Philadelphia, PA (SportsNetwork.com) - In the two weeks leading up to the NCAA Division I Football Championship Game, Towson coach Rob Ambrose kept describing his opponent - North Dakota State - as "perfect."
Perfection is what motivated the Bison all season, and they wound up becoming the first undefeated FCS national champion in 17 years while claiming their third consecutive title, 35-7 over Towson this past Saturday in Frisco, Texas.
Not surprisingly, on Monday, the Bison finished as a unanimous No. 1 in The Sports Network FCS Top 25, gaining all 142 first-place votes and 3,550 points from a national panel of sports information and media relations directors, broadcasters, writers and other dignitaries.
The Bison had one regular-season loss in both their 2011 and '12 championship seasons. This season, they were a perfect 15-0, gaining the preseason No. 1 and never giving it up through the final poll. They won their third straight Missouri Valley Football Conference title and then four playoff games by a combined 173-42.
So is there chance for the dynasty to win fourth straight title, which has never been accomplished on the FCS level? It will be difficult because the Bison will lose a 24-member senior class, including quarterback and championship game most outstanding player Brock Jensen, as well as two-time Eddie Robinson Award-winning head coach Craig Bohl after 11 seasons to the University of Wyoming.
"We still have capable underclassmen that are making plays this year," said junior linebacker Carlton Littlejohn, who led NDSU in tackles during its playoff run. "Going to get some guys ready for next year. We just have to not focus on what we're losing but what we still have and what we have to gain. I think we'll still be a good football team next year with the guys we have."
Towson (13-3), which came up short in its bid to become a sixth program from CAA Football to win the national title, finished second in the Top 25, gaining all but three second-place votes.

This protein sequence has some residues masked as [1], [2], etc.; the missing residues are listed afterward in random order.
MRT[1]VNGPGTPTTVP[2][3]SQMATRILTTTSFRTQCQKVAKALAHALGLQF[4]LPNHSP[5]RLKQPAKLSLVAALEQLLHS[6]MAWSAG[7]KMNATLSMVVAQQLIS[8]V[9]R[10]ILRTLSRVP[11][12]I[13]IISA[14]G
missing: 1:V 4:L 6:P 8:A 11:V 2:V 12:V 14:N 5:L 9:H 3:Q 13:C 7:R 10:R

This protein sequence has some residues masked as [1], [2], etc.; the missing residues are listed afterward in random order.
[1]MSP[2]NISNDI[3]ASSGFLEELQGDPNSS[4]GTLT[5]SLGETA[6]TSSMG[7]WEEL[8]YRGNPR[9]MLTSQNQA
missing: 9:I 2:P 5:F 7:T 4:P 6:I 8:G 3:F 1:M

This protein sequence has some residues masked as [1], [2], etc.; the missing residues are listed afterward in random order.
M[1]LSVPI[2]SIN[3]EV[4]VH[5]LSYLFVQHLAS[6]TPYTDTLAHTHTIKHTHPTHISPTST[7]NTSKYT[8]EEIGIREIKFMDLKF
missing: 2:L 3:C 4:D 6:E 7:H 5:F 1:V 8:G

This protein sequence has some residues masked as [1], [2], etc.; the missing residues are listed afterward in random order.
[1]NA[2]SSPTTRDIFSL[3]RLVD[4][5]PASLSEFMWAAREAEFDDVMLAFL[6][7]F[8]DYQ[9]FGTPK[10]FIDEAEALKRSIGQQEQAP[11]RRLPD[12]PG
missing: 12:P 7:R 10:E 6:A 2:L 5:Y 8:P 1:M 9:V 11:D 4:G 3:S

Ambrose's Tigers featured junior running back Terrance West, who rushed for 2,509 yards and 41 touchdowns and scored 42 total touchdowns - all FCS single- season records.
The final two teams that Towson knocked out of the playoffs, Big Sky Conference champion and national semifinalist Eastern Washington (12-3) and Ohio Valley Conference champion and national quarterfinalist Eastern Illinois (12-2) finished third and fourth, respectively.
Eastern Washington featured quarterback Vernon Adams and wide receiver Cooper Kupp, the 2013 Jerry Rice Award winner, on a team that will return a lot of key players next season. Eastern Illinois had the Walter Payton Award winner in quarterback Jimmy Garoppolo, but will lose the NFL prospect as well as coach Dino Babers, who has become the new head coach at Bowling Green.
The other national semifinalist, New Hampshire (10-5), also from the CAA, finished fifth after making its deepest playoff run in program history. Coach Sean McDonnell will return the majority of his key players next season.
The rest of the Top 10 was No. 6 Southeastern Louisiana (11-3), the Southland Conference champion and a national quarterfinalist; No. 7 Coastal Carolina (12-3), which shared the Big South Conference title and reached the national quarterfinals; No. 8 Montana (10-3); No. 9 Fordham (12-2); and No. 10 Jacksonville State (11-4), which reached the national quarterfinals.
The next 10 were No. 11 McNeese State (10-3); No. 12 Maine (10-3), the CAA champion; No. 13 South Dakota State (9-5); No. 14 Sam Houston State (9-5); No. 15 Northern Arizona (9-3); No. 16 Bethune-Cookman (10-3), the Mid-Eastern Athletic Conference champion; No. 17 Tennessee State (10-4); No. 18 Youngstown State (8-4); No. 19 Samford (8-5), which earned a share of the Southern Conference title; and No. 20 Montana State (7-5).
Southern Utah (8-5) finished at No. 21, followed by No. 22 Furman (8-6) and No. 23 Chattanooga (8-4), which both earned a share of the Southern Conference title with Samford, No. 25 Charleston Southern (10-3) and No. 25 South Carolina State (9-4).
The first teams outside the final Top 25 were Ivy League co-champion Harvard, Lehigh and Northeast Conference co-champion Sacred Heart.
The Big Sky had the most Top 25 teams with five. The CAA as well as Missouri Valley, Ohio Valley, Southern and Southland conferences had three teams each. The Big South and MEAC had two teams each, and the Patriot League one.
The final Top 25 is found at http://tinyurl.com/88q2k7t.